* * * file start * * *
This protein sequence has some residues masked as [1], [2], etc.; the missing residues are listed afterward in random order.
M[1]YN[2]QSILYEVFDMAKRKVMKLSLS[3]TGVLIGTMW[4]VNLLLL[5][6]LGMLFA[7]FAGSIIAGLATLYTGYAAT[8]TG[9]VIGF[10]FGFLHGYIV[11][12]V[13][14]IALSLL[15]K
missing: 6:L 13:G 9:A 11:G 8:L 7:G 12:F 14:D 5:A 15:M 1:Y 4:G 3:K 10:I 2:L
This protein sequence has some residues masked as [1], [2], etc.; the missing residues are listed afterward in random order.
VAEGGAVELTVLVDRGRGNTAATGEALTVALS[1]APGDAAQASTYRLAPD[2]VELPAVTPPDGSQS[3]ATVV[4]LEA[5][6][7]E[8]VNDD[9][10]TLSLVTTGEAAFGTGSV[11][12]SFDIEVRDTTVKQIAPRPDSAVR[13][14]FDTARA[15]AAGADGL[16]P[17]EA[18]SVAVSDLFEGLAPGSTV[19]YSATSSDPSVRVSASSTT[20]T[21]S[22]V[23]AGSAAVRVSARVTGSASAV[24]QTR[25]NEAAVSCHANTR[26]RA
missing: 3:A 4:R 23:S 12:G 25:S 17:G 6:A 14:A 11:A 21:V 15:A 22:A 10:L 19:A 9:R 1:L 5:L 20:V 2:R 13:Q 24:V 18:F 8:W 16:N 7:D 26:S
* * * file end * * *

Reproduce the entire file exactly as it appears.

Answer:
This protein sequence has some residues masked as [1], [2], etc.; the missing residues are listed afterward in random order.
M[1]YN[2]QSILYEVFDMAKRKVMKLSLS[3]TGVLIGTMW[4]VNLLLL[5][6]LGMLFA[7]FAGSIIAGLATLYTGYAAT[8]TG[9]VIGF[10]FGFLHGYIV[11][12]V[13][14]IALSLL[15]K
missing: 6:L 13:G 9:A 11:G 8:L 7:G 12:F 14:D 5:A 15:M 1:Y 4:G 3:K 10:I 2:L
This protein sequence has some residues masked as [1], [2], etc.; the missing residues are listed afterward in random order.
VAEGGAVELTVLVDRGRGNTAATGEALTVALS[1]APGDAAQASTYRLAPD[2]VELPAVTPPDGSQS[3]ATVV[4]LEA[5][6][7]E[8]VNDD[9][10]TLSLVTTGEAAFGTGSV[11][12]SFDIEVRDTTVKQIAPRPDSAVR[13][14]FDTARA[15]AAGADGL[16]P[17]EA[18]SVAVSDLFEGLAPGSTV[19]YSATSSDPSVRVSASSTT[20]T[21]S[22]V[23]AGSAAVRVSARVTGSASAV[24]QTR[25]NEAAVSCHANTR[26]RA
missing: 3:A 4:R 23:S 12:G 25:S 17:G 6:A 14:A 11:A 21:V 15:A 22:A 10:L 19:A 9:R 1:L 5:L 20:V 2:R 13:Q 24:V 18:F 8:W 16:N 7:D 26:S